Jody Hice is the Republican nominee for Congress in Georgia’s 10th District. The district is ultra Republican, Republican incumbent Paul Broun having never won less than 60% of the vote. As such, Hice is almost certainly going to be the next Congressman from this district. Hice, however, has a problem: He really, really likes falsely attributing quotes to the Founding Fathers.
As noted by Buzzfeed, Hice has been caught attributing a variety of quotes to at least five different Founding Fathers, including Thomas Jefferson, George Washington, Patrick Henry, Benjamin Franklin and John Quincy Adams. Check out the example below, which Hice posted to his Facebook page:
Powerful stuff, right? Except, as noted by Buzzfeed, not from Jefferson, even a little bit:
Again, The Thomas Jefferson Foundation (which makes a habit of debunking fake Founding Fathers quotes) said this phrase did not come from Jefferson but “John Sharp Williams in a speech about Jefferson” in 1913.
The story has since been picked up by MSNBC. It’s an MSNBC story, so not exactly the most unbiased of sources, but the story notes that self-styled conservatives – like Hice – like to portray themselves as natural heirs to the legacy of the Founding Fathers:
Modern conservatives call themselves “constitutional conservatives” because they’re convinced they – and they alone – carry the mantle of America’s historic traditions. Washington, Jefferson, and Franklin may be gone, but their legacy lives on in 21st century Republican politics.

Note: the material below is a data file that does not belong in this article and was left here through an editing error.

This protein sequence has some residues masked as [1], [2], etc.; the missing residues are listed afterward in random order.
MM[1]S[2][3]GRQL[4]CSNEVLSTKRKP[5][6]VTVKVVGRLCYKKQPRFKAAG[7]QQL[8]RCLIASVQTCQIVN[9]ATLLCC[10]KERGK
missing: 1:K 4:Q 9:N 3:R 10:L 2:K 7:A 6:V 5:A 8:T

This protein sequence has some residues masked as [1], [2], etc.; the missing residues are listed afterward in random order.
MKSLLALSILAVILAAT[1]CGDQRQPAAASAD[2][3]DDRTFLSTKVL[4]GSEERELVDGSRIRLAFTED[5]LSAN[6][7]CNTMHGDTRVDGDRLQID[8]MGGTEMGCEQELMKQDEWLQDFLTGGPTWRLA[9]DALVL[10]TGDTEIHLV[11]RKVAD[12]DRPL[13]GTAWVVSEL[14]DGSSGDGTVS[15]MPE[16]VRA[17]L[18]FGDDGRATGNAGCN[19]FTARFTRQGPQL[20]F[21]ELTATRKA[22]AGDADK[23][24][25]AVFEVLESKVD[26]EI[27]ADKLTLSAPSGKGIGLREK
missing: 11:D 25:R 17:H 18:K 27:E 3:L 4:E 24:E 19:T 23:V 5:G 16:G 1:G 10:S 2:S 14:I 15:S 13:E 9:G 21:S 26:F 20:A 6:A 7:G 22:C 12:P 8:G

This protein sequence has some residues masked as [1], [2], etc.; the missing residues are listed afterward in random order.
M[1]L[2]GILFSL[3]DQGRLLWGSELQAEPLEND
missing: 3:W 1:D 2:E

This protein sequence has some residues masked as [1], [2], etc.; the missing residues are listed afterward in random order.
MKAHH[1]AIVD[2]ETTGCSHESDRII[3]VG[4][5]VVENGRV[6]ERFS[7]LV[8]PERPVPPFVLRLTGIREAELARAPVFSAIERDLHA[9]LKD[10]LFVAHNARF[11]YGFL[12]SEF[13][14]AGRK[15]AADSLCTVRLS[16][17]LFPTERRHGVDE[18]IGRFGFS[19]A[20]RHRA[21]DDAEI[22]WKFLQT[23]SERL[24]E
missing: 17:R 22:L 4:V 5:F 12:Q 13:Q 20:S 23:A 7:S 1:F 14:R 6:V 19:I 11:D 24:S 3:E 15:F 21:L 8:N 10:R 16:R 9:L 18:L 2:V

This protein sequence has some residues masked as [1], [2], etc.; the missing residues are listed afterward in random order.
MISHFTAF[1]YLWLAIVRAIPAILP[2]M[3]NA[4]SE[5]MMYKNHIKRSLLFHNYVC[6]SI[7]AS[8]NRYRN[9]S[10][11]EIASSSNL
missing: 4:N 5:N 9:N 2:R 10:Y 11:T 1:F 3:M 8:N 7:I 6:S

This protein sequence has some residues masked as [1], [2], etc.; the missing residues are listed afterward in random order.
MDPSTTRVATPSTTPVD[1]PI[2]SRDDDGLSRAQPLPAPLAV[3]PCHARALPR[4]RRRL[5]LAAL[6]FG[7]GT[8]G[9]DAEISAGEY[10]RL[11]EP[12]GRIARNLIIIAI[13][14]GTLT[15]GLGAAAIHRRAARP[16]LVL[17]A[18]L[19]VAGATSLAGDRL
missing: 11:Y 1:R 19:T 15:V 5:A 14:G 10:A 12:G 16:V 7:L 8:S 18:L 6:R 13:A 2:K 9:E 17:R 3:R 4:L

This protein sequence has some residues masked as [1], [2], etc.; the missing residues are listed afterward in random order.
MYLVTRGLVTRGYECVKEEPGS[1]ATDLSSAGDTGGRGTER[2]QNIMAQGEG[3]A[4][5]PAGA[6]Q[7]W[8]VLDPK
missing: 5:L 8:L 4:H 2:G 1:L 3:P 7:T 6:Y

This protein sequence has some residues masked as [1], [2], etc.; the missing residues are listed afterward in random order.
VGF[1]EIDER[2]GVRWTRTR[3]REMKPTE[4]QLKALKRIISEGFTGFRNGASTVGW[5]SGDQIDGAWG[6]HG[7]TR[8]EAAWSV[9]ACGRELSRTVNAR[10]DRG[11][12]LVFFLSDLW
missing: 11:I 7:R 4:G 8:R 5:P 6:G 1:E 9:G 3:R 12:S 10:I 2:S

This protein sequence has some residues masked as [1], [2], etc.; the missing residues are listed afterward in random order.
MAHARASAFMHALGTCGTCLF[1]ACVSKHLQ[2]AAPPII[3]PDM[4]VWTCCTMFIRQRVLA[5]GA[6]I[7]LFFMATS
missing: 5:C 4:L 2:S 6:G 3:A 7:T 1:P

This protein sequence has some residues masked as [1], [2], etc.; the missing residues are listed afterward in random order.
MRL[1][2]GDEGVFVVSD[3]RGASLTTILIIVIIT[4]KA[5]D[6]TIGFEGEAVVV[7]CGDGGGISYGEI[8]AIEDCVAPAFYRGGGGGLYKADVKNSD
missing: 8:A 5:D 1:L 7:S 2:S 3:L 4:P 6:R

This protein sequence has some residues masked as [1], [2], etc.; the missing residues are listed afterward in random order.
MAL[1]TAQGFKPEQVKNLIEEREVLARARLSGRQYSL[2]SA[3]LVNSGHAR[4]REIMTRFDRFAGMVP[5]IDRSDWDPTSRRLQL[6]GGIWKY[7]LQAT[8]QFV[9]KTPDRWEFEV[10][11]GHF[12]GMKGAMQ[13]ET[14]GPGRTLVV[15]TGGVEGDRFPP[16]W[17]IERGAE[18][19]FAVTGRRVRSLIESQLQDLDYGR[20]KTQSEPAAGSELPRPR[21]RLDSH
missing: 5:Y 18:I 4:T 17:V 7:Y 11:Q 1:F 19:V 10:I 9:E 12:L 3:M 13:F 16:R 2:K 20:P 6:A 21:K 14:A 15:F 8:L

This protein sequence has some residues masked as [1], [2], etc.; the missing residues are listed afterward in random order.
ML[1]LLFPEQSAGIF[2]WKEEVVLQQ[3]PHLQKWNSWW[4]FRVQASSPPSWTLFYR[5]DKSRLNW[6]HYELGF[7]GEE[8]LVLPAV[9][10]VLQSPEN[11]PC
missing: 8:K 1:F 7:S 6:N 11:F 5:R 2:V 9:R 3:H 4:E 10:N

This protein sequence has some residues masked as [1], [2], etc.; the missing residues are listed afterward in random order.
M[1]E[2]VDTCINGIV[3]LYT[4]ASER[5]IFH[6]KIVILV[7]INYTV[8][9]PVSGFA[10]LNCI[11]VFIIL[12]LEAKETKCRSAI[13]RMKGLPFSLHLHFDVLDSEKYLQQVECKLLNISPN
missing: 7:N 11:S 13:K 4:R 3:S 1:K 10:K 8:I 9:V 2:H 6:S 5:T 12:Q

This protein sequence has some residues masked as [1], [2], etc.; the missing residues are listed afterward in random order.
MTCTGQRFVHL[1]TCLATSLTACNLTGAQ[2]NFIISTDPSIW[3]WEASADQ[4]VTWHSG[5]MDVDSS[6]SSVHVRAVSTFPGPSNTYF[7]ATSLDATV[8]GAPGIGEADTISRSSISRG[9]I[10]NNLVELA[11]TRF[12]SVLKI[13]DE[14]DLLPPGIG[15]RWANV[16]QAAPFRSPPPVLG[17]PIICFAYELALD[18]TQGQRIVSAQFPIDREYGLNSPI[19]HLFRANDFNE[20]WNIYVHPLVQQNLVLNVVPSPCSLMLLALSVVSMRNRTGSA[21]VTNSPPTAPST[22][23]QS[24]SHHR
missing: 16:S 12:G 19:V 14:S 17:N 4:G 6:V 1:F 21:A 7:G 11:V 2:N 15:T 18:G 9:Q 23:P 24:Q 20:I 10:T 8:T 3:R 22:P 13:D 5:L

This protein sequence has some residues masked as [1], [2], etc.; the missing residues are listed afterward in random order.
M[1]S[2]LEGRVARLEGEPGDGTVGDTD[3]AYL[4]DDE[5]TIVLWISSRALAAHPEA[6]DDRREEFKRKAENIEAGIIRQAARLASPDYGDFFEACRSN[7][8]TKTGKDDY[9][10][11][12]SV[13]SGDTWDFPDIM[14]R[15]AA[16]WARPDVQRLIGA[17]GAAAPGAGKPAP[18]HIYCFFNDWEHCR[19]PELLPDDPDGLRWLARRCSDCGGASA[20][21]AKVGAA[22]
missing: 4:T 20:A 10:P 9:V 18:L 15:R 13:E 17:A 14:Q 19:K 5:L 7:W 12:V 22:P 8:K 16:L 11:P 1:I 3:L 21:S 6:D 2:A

Indeed, Hice’s biography is peppered with words and phrases that would support this perspective, including lines about “defend[ing] constitutional liberty” and “fighter for our constitutional rights and protector of our freedom of speech.”
Thus, perhaps in their exuberance to fulfill that role, Hice campaign team (or possibly Hice himself, who knows, though I tend to think that the candidate themselves doesn’t get involved in internet quotes at this level) intentionally attributed quotes – or, at a bare minimum, didn’t do adequate research.
Hice’s campaign never responded to these stories (though, as best I could tell, they weren’t asked to comment), and that’s unfortunate, because the evidence is pretty indisputable – I’d be very curious to hear their comment. Either way, the lesson is clear: make sure you check your sources before attributing a quote to anyone. If possible, always have a second, independently verifiable quote as well.